15 OCTOBER 2008
|WAS U.N.STAFF FUND AFFECTED?
by Bernard Cocheme, CEO, UNJSPF
The current financial crisis initially caused by high default rates of sub-prime mortgages has significantly
affected global financial markets and seriously threatens global economic growth. Recent reports also show that
liquidity has been reduced significantly, adversely impacting credit markets and banking systems, and has resulted
in the default, takeover and nationalization of several major financial institutions. Labor markets have not been
immune to the crisis and have also begun to show signs of weakness.
This crisis is the cause of great concern among pension funds and other institutional investors around the world
where many have seen the value of their investments plummet.
The United Nations Joint Staff Pension Fund (UNJSPF) has fared better than most pension funds in weathering the
crisis; its ability to meet pension benefit payments remains fully intact. Moreover, it is important that UNJSPF
participants, beneficiaries and other stakeholders understand the various mechanisms and safeguards that have been
established over the years to protect the Pension Fund from the potential effects of volatility in the financial
markets. These mechanisms are briefly described below and respond to some relevant questions that many of you
1. How has the recent turmoil in the financial markets impacted the Fund?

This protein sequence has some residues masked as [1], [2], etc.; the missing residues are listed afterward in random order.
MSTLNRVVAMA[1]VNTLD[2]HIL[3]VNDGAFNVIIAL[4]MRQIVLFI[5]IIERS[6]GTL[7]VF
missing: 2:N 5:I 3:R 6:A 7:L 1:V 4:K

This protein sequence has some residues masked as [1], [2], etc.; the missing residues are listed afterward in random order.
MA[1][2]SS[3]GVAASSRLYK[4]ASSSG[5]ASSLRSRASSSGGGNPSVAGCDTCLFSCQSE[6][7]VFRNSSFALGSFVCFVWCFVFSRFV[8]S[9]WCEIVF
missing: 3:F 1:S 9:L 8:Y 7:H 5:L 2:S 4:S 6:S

There is no doubt that the recent turmoil in the global financial markets has impacted the market value of the
Fund's investment portfolio. As indicated by the Representative of the Secretary-General for the investment of the
assets of the UNJSPF in his 17 September 2008 communication, the equity markets have dropped 21.9% since the
beginning of 2008. The Fund's overall market value in the same period dropped 12.2%. Most recently at the beginning
of October 2008, the value of the Fund's portfolio (32.0 billion USD) is 10 billion US dollars lower than its
all-time high market value observed at the end of October 2007 or 9 billion lower than the market value at the
end of December 2007 (41.4 billion USD).
Throughout the existence of the Fund there have been times when market volatility has impacted negatively on the
value of the Fund's assets. However, each time the impact has been temporary and the portfolio then rebounded and
continued to grow. As illustrated in the graph below, the Fund's portfolio declined some 4 billion USD during the
financial crisis experienced from 2000-2001. However, by 2002 the market value began a long and sustained rebound
until the end of 2007. The graph illustrates the evolution of the market value of the Fund's assets as recorded
on 31 December of each year ( the value reflected for 2008 is that recorded on 8 October 2008).